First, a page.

General Geology

1988 Edition

Cartography, general

  • R. Drazniowsky
Reference work entry
DOI: https://doi.org/10.1007/0-387-30844-X_15

Cartography is the art, science, and technology of making maps, together with their study as scientific documents and works of art. In this context, maps may be regarded as including all types of maps, plans, charts and sections, three-dimensional models, and globes representing the Earth or any heavenly body at any scale. This definition of cartography was adopted by the International Cartographic Association, October 26–27, 1967, in Bad Godesberg, Germany. According to Raisz (1938), “The surveyor measures the land, the cartographer collects the measurements and renders them on a map, and the geographer interprets the facts thus displayed.”

Early Cartography

It is difficult to establish a date for the beginning of cartography. There are indications that some sort of cartography was undertaken 5,000 yr ago. A clay tablet showing an estate in a Babylonian town, which flourished in 2500 B.C., could be taken as evidence of this. Quite a number of Babylonian city plans from the seventh...

This is a preview of subscription content, log in to check access.

References

  1. Andree, R., 1877, Die Anfänge der Kartographie, Globus 31, 24–27, 33–43.Google Scholar
  2. Bagrow, I., 1964, History of Cartography. Cambridge, Mass.: Harvard University Press, 312p.Google Scholar
  3. Campbell, E. M. J., 1962, Landmarks in British cartography: The beginnings of the characteristic sheet to English maps, Geog. Jour. 128, 411–415.Google Scholar
  4. Colvocoresses, A. P., 1975, Evaluation of the cartographic application of ERTS-i imagery, Am. Cartographer 2(1), 5–18.CrossRefGoogle Scholar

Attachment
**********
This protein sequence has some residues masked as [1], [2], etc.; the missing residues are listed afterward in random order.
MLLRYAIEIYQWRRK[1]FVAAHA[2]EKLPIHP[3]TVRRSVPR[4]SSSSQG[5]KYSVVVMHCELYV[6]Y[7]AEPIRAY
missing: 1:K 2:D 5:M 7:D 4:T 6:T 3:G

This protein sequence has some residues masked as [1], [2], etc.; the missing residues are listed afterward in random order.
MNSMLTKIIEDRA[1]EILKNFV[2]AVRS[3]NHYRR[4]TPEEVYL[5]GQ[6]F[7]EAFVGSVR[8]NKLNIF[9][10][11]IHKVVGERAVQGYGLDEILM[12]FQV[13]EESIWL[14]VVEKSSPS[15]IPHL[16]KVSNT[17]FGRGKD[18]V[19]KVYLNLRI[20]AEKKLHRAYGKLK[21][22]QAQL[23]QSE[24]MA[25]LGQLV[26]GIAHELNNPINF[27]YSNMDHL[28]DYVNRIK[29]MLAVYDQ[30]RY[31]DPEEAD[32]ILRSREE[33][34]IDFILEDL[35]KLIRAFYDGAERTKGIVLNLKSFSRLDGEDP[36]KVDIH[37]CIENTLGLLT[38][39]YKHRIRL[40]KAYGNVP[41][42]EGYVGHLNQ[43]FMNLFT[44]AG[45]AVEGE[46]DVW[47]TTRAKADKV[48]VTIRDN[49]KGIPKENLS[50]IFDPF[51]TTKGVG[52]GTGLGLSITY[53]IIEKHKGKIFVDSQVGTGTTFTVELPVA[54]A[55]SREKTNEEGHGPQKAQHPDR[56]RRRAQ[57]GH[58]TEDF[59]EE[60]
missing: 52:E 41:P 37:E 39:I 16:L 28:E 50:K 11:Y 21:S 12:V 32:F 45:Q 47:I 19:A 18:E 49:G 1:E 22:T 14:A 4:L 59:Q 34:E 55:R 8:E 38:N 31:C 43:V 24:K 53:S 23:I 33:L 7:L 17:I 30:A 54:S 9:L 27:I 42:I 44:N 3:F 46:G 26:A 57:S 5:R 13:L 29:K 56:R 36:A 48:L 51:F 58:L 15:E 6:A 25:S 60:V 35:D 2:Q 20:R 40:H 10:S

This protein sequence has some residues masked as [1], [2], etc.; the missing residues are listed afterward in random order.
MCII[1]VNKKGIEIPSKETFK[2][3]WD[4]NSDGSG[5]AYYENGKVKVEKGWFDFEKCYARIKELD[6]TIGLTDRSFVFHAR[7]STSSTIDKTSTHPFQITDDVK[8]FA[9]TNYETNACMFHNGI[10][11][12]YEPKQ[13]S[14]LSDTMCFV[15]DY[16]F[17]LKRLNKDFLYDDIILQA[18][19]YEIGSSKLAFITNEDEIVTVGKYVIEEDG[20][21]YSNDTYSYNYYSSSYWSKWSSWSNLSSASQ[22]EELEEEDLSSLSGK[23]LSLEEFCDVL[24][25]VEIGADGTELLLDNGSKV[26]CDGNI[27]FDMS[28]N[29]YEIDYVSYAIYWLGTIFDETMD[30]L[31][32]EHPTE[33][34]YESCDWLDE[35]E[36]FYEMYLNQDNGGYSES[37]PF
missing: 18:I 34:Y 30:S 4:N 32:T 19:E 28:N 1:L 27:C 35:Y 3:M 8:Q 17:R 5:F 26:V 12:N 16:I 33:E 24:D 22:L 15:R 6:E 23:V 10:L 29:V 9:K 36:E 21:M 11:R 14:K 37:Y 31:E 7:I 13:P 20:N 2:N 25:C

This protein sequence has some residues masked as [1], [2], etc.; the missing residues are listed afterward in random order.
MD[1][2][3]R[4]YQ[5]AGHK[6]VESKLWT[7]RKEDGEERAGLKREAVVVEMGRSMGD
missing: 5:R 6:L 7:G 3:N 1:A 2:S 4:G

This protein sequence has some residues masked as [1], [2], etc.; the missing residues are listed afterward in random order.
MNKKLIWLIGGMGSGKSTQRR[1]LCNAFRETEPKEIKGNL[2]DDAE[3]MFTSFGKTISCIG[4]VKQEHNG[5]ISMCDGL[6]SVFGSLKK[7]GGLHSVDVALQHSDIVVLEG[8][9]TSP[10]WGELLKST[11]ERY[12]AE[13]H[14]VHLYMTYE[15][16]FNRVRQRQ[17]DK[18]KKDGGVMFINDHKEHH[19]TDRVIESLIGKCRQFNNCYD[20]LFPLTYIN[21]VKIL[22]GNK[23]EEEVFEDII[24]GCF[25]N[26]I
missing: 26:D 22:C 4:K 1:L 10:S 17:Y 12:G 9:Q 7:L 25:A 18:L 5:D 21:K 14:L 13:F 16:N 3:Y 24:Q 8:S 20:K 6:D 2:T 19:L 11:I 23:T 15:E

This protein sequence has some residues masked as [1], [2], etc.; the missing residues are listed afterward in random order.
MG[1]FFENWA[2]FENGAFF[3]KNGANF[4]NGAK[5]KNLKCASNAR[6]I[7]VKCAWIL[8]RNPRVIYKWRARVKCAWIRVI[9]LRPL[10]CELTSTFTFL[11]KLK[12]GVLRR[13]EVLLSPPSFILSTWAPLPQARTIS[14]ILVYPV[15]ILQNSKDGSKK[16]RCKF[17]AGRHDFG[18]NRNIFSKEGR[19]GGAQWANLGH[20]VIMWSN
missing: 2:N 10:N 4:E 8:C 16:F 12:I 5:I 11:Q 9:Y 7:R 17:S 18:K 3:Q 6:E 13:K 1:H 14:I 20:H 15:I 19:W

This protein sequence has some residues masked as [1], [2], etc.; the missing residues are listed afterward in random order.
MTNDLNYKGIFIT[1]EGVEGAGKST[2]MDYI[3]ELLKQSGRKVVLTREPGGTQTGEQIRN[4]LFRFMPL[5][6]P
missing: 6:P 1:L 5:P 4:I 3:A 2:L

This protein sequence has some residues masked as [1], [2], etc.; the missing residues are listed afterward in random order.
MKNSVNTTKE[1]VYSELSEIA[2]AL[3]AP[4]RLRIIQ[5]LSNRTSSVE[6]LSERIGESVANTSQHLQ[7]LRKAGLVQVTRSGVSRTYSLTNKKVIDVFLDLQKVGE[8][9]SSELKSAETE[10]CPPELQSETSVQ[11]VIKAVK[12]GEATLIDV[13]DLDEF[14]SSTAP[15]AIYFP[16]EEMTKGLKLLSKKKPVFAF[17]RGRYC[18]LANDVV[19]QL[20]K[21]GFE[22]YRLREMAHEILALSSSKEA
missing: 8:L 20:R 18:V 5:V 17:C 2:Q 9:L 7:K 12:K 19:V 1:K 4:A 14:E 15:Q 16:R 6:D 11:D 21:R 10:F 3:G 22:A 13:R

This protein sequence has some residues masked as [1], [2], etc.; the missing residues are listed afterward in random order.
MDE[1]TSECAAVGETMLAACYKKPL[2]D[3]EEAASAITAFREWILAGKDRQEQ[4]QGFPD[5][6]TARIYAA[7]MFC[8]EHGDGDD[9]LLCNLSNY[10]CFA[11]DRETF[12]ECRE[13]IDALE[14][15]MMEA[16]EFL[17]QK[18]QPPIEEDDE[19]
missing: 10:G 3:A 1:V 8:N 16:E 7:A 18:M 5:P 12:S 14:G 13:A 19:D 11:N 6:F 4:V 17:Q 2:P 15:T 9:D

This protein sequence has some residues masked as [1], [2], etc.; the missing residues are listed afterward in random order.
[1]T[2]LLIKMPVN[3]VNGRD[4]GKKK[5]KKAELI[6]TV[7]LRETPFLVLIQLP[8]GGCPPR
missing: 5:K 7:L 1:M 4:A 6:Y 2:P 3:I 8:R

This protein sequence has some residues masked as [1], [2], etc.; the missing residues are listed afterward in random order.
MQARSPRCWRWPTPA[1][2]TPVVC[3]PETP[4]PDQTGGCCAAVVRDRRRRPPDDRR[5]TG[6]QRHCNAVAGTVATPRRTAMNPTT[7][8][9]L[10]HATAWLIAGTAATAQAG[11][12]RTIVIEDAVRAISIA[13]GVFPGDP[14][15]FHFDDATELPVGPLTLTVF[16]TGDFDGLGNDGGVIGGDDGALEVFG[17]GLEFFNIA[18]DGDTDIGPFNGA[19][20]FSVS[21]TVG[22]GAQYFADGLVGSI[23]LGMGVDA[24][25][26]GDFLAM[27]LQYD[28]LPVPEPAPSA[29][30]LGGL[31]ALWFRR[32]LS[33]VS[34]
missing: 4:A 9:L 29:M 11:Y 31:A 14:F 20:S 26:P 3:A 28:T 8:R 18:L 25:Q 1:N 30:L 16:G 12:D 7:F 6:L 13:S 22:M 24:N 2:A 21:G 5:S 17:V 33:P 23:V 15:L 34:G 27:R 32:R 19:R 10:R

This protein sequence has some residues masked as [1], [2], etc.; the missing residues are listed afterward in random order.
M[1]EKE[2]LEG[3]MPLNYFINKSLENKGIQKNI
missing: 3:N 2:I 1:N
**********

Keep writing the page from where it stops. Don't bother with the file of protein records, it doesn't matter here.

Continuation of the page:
5. Crone, G. R., 1953, Maps and Their Makers, An Introduction to the History of Cartography. London: Hutchinson, 181p.Google Scholar
  6. Cuff, D. J., and M. T. Mattson, 1981. Design and Production of Thematic Maps. New York: Methuen, 160p.Google Scholar
  7. Harvey, P. D. A., 1980, The History of Topographical Maps. New York: Thames and Hudson, 199p.Google Scholar
  8. Lawrence, G. R. P., 1979, Cartographic Methods. New York: Methuen, 154p.Google Scholar
  9. McEwen, R. B., and A. E. Elassal, 1978, USGS digital cartographic data acquisition, U.S. Geol. Survey Open File Report, 21p.Google Scholar
  10. Peucker, K., 1901, Zur Kartographischen Darstellung der dritten Dimension, Zeitschr. Geog. 7, 22–41.Google Scholar
  11. Raisz, E. J., 1938. General Cartography. New York: McGraw-Hill, 370p.Google Scholar
  12. Reeves, R. G., ed., 1975, Manual of Remote Sensing. Falls Church, Va.: American Society of Photogrametry, 86p.Google Scholar
  13. Robinson, R. B., and R. D. Sale, 1969, Elements of Cartography. New York: Wiley, 415p.Google Scholar
  14. Ristow, W. W., 1943, Maps–How to make them and read them, A bibliography of general and specialized works on cartography, New York Public Library Bull. 47(6), 381–386.Google Scholar
  15. Tooley, R. V., 1952, Maps and Map-makers. London: Batsford, 140p.Google Scholar

Copyright information

© Van Nostrand Reinhold Company Inc. 1988

Authors and Affiliations

  • R. Drazniowsky

There are no affiliations available